Two weeks ago, my daughter, Amy Beveridge was ordained and called as a Lutheran pastor, of Bethel Lutheran Church, in Templeton, California. Bethel is a beautiful church, the oldest Lutheran church building in California, and was built with bricks made from the mud of the Salinas River. It’s a lovely setting in a small town, nestled in the vineyard country of the Central Coast of California, about twenty miles inland from the Pacific. The ordination was held at her church, and was a supreme joy for all who came to celebrate with her, as I’m sure you can imagine. We were wondering if anyone knows how many mother-daughter pastor families there are in the ELCA. I know our Synod (New England) has some, besides Amy and me.
Ordinations are always powerful happenings. This one, in its simplicity and directness, spoke again of the way God continues to nourish the church with outpourings of his Spirit. We were one week away from Pentecost, and the Spirit was certainly present that afternoon. It resembled a family reunion, in some ways, because so many people from different parts of my daughter’s life came to attend, in addition to the participation of the church members of her new call. Several moments stood out, but a very poignant one was when she stood before Bishop Dean Nelson, all by herself, my very small, 5’1″ daughter, and listened as he read out to her the vows, and asked if she would serve God’s people. Later we talked about it, and she said she didn’t feel alone at all, surrounded as she was by all the people who had come for her and for the church, and for Christ.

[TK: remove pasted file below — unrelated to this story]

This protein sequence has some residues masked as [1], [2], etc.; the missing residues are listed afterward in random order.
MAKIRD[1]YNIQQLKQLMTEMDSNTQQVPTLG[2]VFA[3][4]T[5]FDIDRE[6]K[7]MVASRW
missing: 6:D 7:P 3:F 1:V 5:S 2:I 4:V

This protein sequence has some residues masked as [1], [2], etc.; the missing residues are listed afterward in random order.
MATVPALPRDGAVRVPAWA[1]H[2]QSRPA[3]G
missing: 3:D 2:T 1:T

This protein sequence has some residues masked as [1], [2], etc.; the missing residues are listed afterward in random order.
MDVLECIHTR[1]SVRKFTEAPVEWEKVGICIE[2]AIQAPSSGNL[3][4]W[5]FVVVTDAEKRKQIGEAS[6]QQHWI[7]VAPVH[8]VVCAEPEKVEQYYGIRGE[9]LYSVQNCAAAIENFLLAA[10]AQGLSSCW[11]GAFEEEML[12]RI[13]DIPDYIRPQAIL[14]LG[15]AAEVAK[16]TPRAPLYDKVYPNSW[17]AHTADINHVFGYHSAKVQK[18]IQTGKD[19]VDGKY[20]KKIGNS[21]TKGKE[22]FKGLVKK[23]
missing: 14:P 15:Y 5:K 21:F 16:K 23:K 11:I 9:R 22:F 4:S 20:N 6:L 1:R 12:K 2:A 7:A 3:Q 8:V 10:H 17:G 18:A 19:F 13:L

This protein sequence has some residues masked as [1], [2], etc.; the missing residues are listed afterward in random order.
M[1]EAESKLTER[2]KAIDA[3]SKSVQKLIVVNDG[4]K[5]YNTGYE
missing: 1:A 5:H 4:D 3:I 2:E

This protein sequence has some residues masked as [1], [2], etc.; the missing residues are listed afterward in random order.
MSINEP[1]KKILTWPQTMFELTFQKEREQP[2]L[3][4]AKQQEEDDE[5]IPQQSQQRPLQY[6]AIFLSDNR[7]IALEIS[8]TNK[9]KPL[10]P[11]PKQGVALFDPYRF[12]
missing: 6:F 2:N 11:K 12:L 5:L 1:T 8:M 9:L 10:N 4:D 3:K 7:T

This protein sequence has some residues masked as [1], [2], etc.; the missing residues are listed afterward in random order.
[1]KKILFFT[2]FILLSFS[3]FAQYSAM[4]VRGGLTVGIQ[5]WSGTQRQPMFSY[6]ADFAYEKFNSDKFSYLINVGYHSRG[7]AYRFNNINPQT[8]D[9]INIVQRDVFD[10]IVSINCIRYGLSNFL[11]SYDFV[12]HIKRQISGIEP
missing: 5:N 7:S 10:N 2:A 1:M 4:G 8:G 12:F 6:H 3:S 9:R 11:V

We prayed for our New England Assembly, and for the tornado victims in the Midwest, and in the Northeast, especially in Springfield. We felt connected deeply to the wider church, and the language of the ordination rite emphasized the breadth and depth of God’s care for all people. In such moments, I have no doubt that the Holy Spirit has the church well in hand.
Later in the week, before returning, two of our parishioners, Pam and Ross Burton, who live part-time now in Foster City, California, organized a dog blessing in a nearby park. Pam and Ross got a new puppy, recently, and have become ardent dog-lovers. With a bow to St. Francis, we gathered with a group of families who like to walk their dogs early in the morning. Ten dogs enthusiastically and energetically participated in the blessing at Farrugut Park, early last Thursday morning (June 9th). The dogs enjoyed being sprinkled with water, and reminded that in their faithful friendship, they are ever examples of unconditional love, especially when their human companions forget to be glad all over. We’re hoping the animal blessing becomes a tradition at the park.
Though I was on vacation, the mood of Pentecost was upon us everywhere. I was happy to be serving Christ and his people in the ELCA, and as happy as a mom can be.